it found its way to England.
1815. The rise in the price of
goods during the war had given great
impetus to the erection of mills. In
this year the importation of goods
from England recommenced, prices of
course declined, and many mills that
had been built at extravagant rates
became almost worthless.
1825. After the opening of this
year prices of cotton advanced from
15 to 25 cents in this country, and
fromSd tolled in L iverpool, on a
prospective short supply; consumption
was checked. There was no killing
frost in the cotton states, and some
plants "rattooned" (sprouted from
old roots) the next spring.-From
Latham, Alexander & Co.'s "Move
ments and Fluctuations."
Whereabouts of the Dove.
Major Shattuck, of the signal corps,
tells an amusing story of an oldtimc
"religious revival" meeting in a Ne
gro church near Savannah. In order
that the revival spirit might be quick
ened, it was arranged that the preach
er should give a signal when he
thought the excitement was highest,
and from the attic through a hole cut
ic the ceiling dircotly over the pulpit,
the sexton was to shove a pure white
dove, whose flight around the church
and over thc heads of the audience
was expected to have an inspiring
effect, and as far as emotional excite
ment was k concerned, to oap thc cli
max. All went well at the start; the
church was packed; the preacher'?
text was, "In thc form of a dove,"
aud as he piled up his eloquent pe
riods tho excitement was strong.
Then the opportune moment arrived
-tho signal was given-and the pack
ed audience was scared out of its wits
on looking up to the ceiling and be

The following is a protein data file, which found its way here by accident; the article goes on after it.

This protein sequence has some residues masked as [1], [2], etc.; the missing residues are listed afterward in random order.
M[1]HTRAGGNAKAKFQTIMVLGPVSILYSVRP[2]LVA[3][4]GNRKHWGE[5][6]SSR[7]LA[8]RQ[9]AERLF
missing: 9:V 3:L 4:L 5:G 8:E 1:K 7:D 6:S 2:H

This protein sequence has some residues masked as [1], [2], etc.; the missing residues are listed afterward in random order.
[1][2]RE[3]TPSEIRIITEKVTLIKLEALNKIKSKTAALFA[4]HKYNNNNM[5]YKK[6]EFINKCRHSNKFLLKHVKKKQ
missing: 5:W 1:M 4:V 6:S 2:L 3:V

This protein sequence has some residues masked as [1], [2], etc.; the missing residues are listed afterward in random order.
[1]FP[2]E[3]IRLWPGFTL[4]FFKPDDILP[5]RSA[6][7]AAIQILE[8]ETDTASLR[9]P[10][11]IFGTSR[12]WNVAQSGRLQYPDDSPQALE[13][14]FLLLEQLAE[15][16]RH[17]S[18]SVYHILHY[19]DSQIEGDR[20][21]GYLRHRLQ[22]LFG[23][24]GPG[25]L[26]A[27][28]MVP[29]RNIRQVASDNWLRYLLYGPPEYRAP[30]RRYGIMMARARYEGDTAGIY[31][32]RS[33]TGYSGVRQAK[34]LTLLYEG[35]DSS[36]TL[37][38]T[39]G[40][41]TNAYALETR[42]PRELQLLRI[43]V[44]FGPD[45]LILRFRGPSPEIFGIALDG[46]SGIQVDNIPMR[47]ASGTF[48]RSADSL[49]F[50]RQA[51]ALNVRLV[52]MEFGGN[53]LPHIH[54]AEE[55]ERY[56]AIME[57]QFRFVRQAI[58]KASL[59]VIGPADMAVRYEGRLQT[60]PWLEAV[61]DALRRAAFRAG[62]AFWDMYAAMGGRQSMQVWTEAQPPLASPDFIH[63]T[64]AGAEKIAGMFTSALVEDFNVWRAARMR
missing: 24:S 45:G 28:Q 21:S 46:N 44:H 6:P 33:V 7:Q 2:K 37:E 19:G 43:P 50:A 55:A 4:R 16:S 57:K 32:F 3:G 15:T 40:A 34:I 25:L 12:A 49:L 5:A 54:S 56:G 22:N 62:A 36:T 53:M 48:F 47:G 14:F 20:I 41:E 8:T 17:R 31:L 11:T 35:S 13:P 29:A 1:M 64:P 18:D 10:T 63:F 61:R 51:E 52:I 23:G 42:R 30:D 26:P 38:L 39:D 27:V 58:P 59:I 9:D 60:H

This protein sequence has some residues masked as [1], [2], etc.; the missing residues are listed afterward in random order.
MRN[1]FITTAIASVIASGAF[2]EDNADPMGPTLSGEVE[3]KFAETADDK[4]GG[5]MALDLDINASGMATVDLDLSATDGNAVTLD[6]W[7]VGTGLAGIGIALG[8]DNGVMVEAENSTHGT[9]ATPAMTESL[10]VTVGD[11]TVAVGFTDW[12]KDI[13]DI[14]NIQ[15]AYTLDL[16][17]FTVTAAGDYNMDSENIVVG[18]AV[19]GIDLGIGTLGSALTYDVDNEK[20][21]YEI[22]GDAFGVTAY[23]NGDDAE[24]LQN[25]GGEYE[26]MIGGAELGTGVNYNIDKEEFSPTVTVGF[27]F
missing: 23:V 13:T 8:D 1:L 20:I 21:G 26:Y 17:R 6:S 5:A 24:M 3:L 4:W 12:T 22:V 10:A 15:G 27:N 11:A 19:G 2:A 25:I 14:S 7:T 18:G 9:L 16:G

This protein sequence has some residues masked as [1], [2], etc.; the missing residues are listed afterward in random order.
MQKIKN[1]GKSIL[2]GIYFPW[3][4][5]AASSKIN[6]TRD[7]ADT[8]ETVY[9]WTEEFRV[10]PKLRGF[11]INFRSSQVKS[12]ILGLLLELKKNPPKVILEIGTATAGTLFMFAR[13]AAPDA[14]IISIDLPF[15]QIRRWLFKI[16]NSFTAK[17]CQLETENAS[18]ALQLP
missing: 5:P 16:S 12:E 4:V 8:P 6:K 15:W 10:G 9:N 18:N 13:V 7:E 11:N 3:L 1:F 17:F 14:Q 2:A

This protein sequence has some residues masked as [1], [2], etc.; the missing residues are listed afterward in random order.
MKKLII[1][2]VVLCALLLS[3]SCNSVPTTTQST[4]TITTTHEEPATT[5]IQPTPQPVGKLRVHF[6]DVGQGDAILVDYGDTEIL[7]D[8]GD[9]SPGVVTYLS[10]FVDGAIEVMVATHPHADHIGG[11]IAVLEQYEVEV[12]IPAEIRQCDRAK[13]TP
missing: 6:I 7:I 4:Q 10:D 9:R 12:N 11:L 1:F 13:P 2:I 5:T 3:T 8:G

holding a cat, with a clothesline
around its middle, yowling and spit
ting, being lowered over the preach
er's head. The preacher called to the
sexton in the attic: "Whar's de
dove?" Aud the sexton's voice came
down through the opening so you
could hear it a block: "Inside the
oat!"-New York Tribune.
rn? ? f
- A woman's idea of a dutiful hus
band is one who owill stay at home
and look after the baby while she
spends thcafternoom shopping.
- If a man knew what his acquain
tances really thought of him he would
go away somewhere and do the hermit
- Whitewash made of quicklime
and ashes will destroy moss on tiles.
- A boy ^weighing one pound on
earth would weigh twenty-seven and a
half pounds on the sun.
- There is something funny about
a rabbit's tail-probably because bre
vity is the soul of wit.
Thc Habit of Lying.
How docs ono become a liar-that is
to say, how does the child discover a
lie and habitually make use of it?
We cat. admit that at the beginning
there is absolute sincerity. Thc child
through all its first years neither lies
nor dissimulates. Its sentiments, ..3
desires, translate themselves into
words and into acts. Its body is the
constant and perfect expession of its
inmost being. Such is the starting
point-sincerity, absolute transpar
There is a multitude of little lies
tolerrted which we treat as pardon
able. We tell thc domestic to say we
are not at home when we are; wc com